This is a pivotal moment for clinical trial regulations
Head of UK & EU PolicyWellcome
Globally, clinical research is governed by guidelines established almost three decades ago. And Brexit is a looming issue for trials in the UK. Wellcome’s Policy team is working with partners to address both problems in two key pieces of work launched this week.
Before a promising scientific discovery can become a new life-saving and life-enhancing treatment it must be tested in patients.
Each year thousands of patients across the world take part in clinical trials, accessing new interventions sooner and ensuring that they are safe and effective. It perhaps goes without saying that the trials themselves must be safe and effective.
But among the international research community, there have been growing concerns over whether existing regulations meet the needs of modern science and research in all countries.
Globally, most clinical research is governed by a set of guidelines first established almost three decades ago. They were primarily designed for the pharmaceutical industry and its time that we look to a create a new more inclusive system.
And, as we look to remove one set of barriers from clinical trials, another issue is on the horizon for those that take place in the UK – Brexit.
Wellcome’s Policy team have been working with partners to address both problems in two key pieces of work launched this week.
Bringing the community together to improve clinical research
Researchers face a complex system of regulations, ethical guidelines and international standards when setting up clinical trials. When this works well, it creates a supportive environment for research by protecting people, building public trust and driving innovation. When it goes badly, it creates confusion, costs and delays.
To develop the new guidelines we’re funding an independent team to develop the guidelines that will transform how clinical research is governed.
This new set of guidelines are meant to sit alongside those first established in 1990 by the International Council for Harmonisation (ICH) of Technical Requirements for Pharmaceuticals for Human Use. Its aim was to provide a single set of international guidelines to ensure that the rights, safety and wellbeing of subjects in trials testing new pharmaceuticals are protected, and that clinical trial data are meaningful.
But we’re concerned that the guidelines are being used more and more for studies that they weren’t designed to cover. For example, a study designed to look at what sepsis looks like in low resource settings needed to follow the ICH guidelines. These require the researchers to set out what the outcomes will be, but how can they researchers do this when the aim of the study is to uncover what isn’t already known?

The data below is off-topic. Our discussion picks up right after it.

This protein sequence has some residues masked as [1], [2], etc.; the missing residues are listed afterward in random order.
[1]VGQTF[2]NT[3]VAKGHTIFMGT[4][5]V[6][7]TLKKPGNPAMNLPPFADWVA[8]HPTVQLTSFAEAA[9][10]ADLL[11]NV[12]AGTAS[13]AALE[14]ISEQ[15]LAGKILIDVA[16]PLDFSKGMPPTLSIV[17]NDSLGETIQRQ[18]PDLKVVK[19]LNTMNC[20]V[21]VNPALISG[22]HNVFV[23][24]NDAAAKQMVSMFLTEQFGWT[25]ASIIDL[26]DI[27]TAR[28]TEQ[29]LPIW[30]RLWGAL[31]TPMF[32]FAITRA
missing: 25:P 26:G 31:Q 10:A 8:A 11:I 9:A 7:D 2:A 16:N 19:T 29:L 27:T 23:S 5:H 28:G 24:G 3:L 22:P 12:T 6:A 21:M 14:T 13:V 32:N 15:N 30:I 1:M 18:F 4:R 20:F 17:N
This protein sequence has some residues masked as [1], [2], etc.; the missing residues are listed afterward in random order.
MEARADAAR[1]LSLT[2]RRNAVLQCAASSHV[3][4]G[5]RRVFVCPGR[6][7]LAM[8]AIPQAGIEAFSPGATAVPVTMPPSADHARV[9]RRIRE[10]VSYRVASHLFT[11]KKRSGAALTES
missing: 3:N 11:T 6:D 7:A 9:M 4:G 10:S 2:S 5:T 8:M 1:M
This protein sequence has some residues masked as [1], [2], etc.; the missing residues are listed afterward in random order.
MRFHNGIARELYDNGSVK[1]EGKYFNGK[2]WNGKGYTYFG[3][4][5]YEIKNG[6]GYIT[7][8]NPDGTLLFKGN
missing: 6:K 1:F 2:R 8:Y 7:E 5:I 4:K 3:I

Using guidelines when inappropriate increases the cost and burden of these studies, making the research less efficient.
This is why we need to develop new guidelines that fill the vacuum, so that researchers use the right guidelines for the right study.
Working with the research community and patients will ensure that they are inclusive, transparent and adaptable to create an environment that ensures new treatments and interventions benefit patients quickly and safely.
But, while we are making plans to lift one barrier to clinical trials, we are concerned about another issue on the horizon for those taking place in the UK – Brexit.
At the moment the UK and EU share common regulations that makes trials easier across these borders. Together, we have the critical mass of expertise and patients needed to conduct robust trials – with a total population larger than the USA. The importance of this is shown by the current extent of UK and EU collaboration: 40 per cent of UK-based trials also have a site in the EU.
As the UK and Europe continue to discuss their future relationship, the final decision will have a huge impact on the future of clinical trials. In a report published earlier this week,
Brexit and Beyond: clinical trials [PDF 969KB], we set out a number of scenarios of what that relationship could and should look like.
Assessing these options, the best route is for the UK to have full participation in the EU clinical trials system on a similar basis to Member States. This would benefit the UK and EU, but it isn’t an easy goal to achieve. To make it happen, both sides will need to be pragmatic in negotiations. If this option isn’t possible, the UK should continue in close alignment in the short-term and then consult widely on the long-term options.
In the event the UK leaves the EU without a deal, there will be uncertainty over the legal arrangements for clinical trials. This is likely to disrupt current and future trials, potentially discouraging new investment by international pharmaceutical companies. It's vital we avoid a no deal outcome.
International collaboration is central to modern clinical trials and it is becoming even more important that they reach more patients. We have to make this collaboration easier and not harder – shared rules and processes are an important way of doing this. We’re ambitious for what we can achieve by reducing barriers through the joint initiative on good clinical practice – and working hard to make sure that Brexit doesn’t create new ones.